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The Best Defense Against Chocolate

Posted on May 15, 2014 by in Faith, Recipes | 1 comment

I really want to make chocolate chip cookies. Specifically, this recipe. (you’ll never want to make another kind again.)

But I am not letting myself.

Why, you ask?

You should ask. I mean, it’s a harmless activity, making cookies. Often therapeutic.  If you wanted to do it, I’d say Go ahead!

It’s not so much the making that is the problem, but the eating.

You see, I’m a stress eater.  And it’s been a stressful week.

Some people are stress starvers. When the stress hormones kick in, they stop eating until their emotions tell them the coast is clear. My husband is this way.

But moi?   Sadly, no.  I’ve been thinking a lot about why I eat and when in the past month.  In her book, Daring Greatly, Brene Brown writes about numbing activities.

Shadow comforts can take any form. It’s not what you do; it’s why you do it that makes the difference. You can eat a piece of chocolate as a holy wafer of sweetness–a real comfort–or you can cram an entire chocolate bar in your mouth without even tasting it in a frantic attempt to soothe yourself–a shadow comfort.”

Eating sweets is a numbing activity for me.  Sometimes, that’s ok.  But not all the time.  I am trying to learn how to sit in the emotions and listen to them rather than numbing them through eating. Why am I stressed? Do I need more connection? Do I need more recreation? Rest?  Do I need more boundaries in my life?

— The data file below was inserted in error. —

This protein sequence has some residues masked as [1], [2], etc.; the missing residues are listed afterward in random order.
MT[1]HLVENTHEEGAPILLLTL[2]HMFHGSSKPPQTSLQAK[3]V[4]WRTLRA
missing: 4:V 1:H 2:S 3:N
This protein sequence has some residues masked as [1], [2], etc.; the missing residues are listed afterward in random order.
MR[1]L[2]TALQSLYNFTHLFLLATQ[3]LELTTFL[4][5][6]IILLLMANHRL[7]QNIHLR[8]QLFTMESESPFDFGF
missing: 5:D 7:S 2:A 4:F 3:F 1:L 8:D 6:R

Recently, our family time has been fragmented and we’ve all been disconnected. This weekend, I spent most of Friday and all of Saturday alone with Ben, Isaac, and Susanna.  Tim was out of town officiating a wedding. He arrived home at midnight Saturday night and we rushed off to church the next morning without having really talked since Friday at lunch. Sunday afternoon, I packed in a flurry and headed off with Susanna to drive on a whirlwind trip to Kentucky with my brother for my grandma’s funeral.  I returned home Tuesday at lunch, travel-weary and a little sad.

In times like these, I need connection. With my husband, with our family. I need to love and be loved. I need hot baths and nice, sit-down dinners of tasty and nutritious foods.  What I don’t need is often what I reach for: sweet foods and rushed eating.  Eating a meal standing up, in the doorway of the fridge, or with the pantry open is never a good sign.

I have to remind myself, especially at lunchtime, when it is tempting to just grab something: Sit down, put together a lovely, colorful salad, get yourself a drink and napkin, and nourish yourself.  A peaceful meal is so restorative to my soul.  Meals with the family are important, but not always peaceful.  Occasionally, I need to send Tim off with the three older kids to grab something fun and just sit down alone, maybe with a book and eat slow.  Kids can cause you to bolt your food, so it’s important to remember.